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Cancer. 1984 Dec 1;54(11 Suppl):2635-41.

The impact of pain on the patient with cancer.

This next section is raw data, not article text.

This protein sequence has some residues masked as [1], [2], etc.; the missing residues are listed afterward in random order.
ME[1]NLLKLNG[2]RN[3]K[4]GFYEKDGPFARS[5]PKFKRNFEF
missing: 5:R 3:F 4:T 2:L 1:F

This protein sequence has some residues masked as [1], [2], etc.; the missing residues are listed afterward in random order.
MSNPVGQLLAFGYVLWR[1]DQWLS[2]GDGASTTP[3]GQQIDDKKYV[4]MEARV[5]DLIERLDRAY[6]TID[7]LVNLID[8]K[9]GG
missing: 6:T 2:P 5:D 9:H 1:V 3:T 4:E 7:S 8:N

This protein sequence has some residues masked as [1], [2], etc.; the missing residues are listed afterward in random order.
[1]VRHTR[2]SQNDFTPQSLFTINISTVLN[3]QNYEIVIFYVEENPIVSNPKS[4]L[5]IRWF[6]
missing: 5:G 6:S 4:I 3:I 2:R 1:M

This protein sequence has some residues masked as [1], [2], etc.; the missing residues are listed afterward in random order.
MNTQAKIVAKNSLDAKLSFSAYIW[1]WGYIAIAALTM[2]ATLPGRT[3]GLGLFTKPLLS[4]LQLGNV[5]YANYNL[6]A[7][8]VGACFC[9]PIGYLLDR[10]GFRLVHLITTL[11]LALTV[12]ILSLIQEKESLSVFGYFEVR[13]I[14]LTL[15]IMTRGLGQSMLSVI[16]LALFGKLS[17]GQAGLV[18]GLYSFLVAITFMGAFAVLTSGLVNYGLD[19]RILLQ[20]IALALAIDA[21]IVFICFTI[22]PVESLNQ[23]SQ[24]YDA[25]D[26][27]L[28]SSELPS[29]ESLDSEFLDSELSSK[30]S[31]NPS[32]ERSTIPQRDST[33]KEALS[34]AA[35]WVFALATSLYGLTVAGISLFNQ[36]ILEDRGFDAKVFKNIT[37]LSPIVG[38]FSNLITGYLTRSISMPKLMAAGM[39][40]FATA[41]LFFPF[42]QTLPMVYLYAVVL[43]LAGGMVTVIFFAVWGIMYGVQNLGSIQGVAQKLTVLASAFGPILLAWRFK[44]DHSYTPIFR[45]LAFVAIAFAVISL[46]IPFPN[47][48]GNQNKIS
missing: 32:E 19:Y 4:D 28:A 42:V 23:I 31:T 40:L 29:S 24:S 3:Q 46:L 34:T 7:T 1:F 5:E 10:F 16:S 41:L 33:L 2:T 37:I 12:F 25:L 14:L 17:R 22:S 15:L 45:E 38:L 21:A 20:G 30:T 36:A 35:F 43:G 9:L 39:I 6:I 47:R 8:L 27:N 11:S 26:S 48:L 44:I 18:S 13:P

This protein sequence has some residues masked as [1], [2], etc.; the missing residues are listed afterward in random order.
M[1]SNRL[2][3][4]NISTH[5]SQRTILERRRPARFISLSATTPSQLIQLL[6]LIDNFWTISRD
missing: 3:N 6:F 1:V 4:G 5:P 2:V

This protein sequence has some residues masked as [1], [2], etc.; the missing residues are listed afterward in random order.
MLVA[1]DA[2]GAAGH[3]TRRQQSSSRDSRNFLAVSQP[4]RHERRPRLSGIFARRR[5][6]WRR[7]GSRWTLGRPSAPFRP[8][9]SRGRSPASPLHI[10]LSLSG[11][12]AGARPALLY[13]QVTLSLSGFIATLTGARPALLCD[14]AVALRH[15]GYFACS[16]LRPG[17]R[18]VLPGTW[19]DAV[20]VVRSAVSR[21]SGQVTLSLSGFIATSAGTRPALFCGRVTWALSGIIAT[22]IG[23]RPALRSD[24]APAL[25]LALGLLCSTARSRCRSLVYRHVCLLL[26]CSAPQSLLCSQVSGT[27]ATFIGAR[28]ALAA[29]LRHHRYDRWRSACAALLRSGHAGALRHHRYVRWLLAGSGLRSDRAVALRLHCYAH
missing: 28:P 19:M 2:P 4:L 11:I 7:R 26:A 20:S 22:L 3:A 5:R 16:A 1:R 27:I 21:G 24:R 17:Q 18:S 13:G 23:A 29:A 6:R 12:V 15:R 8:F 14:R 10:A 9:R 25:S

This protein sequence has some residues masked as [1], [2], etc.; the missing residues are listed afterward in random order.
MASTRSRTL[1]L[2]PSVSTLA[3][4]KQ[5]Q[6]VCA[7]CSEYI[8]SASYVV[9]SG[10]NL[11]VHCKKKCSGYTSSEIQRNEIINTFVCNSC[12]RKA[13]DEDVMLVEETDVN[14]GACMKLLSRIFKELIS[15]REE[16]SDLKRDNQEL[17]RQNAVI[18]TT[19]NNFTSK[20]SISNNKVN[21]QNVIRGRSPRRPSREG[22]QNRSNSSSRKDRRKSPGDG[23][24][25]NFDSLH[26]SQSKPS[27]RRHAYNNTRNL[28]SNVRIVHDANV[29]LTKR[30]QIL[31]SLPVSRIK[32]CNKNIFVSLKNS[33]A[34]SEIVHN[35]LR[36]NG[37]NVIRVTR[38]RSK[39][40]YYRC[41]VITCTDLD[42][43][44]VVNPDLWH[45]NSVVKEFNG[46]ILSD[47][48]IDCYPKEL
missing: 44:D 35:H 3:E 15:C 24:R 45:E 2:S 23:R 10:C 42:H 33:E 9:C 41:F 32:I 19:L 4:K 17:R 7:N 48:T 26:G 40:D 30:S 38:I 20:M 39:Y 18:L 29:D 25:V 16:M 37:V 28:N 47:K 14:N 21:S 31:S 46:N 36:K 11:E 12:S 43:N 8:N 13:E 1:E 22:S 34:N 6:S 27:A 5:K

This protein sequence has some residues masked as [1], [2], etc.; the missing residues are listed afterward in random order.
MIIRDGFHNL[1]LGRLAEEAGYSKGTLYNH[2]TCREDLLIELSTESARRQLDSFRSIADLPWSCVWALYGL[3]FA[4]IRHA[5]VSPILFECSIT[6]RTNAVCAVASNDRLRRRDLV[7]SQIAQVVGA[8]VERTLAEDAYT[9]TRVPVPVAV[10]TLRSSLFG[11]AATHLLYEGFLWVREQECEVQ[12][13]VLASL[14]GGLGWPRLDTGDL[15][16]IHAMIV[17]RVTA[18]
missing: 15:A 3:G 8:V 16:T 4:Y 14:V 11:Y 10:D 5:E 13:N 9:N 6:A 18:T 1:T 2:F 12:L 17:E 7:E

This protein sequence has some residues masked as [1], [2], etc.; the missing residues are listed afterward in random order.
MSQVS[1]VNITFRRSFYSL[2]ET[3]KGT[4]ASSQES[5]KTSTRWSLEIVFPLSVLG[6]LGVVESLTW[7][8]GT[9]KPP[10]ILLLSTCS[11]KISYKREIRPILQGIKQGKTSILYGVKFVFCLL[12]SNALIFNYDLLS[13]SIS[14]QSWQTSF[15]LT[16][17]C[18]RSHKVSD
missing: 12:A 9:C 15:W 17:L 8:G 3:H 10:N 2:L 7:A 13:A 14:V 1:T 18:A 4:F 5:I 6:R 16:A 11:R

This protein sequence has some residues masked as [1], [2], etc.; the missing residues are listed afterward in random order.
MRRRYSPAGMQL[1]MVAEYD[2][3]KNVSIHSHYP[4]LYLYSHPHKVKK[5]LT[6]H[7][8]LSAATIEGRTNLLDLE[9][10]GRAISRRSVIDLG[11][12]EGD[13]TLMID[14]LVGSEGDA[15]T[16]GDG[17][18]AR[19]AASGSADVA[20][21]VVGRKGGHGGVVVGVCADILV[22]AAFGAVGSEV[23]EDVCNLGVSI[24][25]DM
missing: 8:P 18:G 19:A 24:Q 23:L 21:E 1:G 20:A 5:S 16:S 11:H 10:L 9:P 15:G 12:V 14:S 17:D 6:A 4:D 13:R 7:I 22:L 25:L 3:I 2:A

Pain is one of the most feared consequences of cancer. Until recently, however, little has been known about its prevalence, severity, and impact on the patient with cancer. The presence of pain, despite efforts to treat it, represents a continued source of frustration for patients, their families, and the health care team. Although often one of the early indicators of the presence of disease, pain is not a significant problem for the majority of patients in the early stages of disease, with 5% to 10% of patients with solid tumors reporting pain at a level that interferes with mood and activity. But when metastatic disease is present, about one in three patients reports significant pain, and our data and those of others indicate that the majority of patients with end-stage disease will report pain of a severity that interferes with several aspects of the patient's quality of life. Site of tumor is also significantly related to the progression of pain. The relationship between pain intensity and depression and anxiety is examined in detail, and the treatment implications of this relationship discussed. Whereas a modest relationship between pain intensity and depression has been found across several studies, the possibility that depression is a causative factor in the pain experienced by the cancer patient may have been overemphasized. Data on the relief of pain in cancer are reported from the perspective of patients as well as the physicians and nurses who treat them. The majority of physicians and nurses specializing in cancer treatment whom we have surveyed believe that cancer patients in general are undermedicated for pain. Patient survey data indicate that only 50% of cancer patients with pain report 70% or greater pain relief with analgesic medication. Although a number of nonsystemic treatments may be useful for cancer pain management (such as nerve blocks, neurosurgery, and behavioral treatments), they are not widely available and there are few controlled studies of their effectiveness. Teaching patients to report the level of their pain on simple pain intensity scales has proven useful in monitoring the effectiveness of pain management, as well as in helping establish pain control goals for the individual patient.

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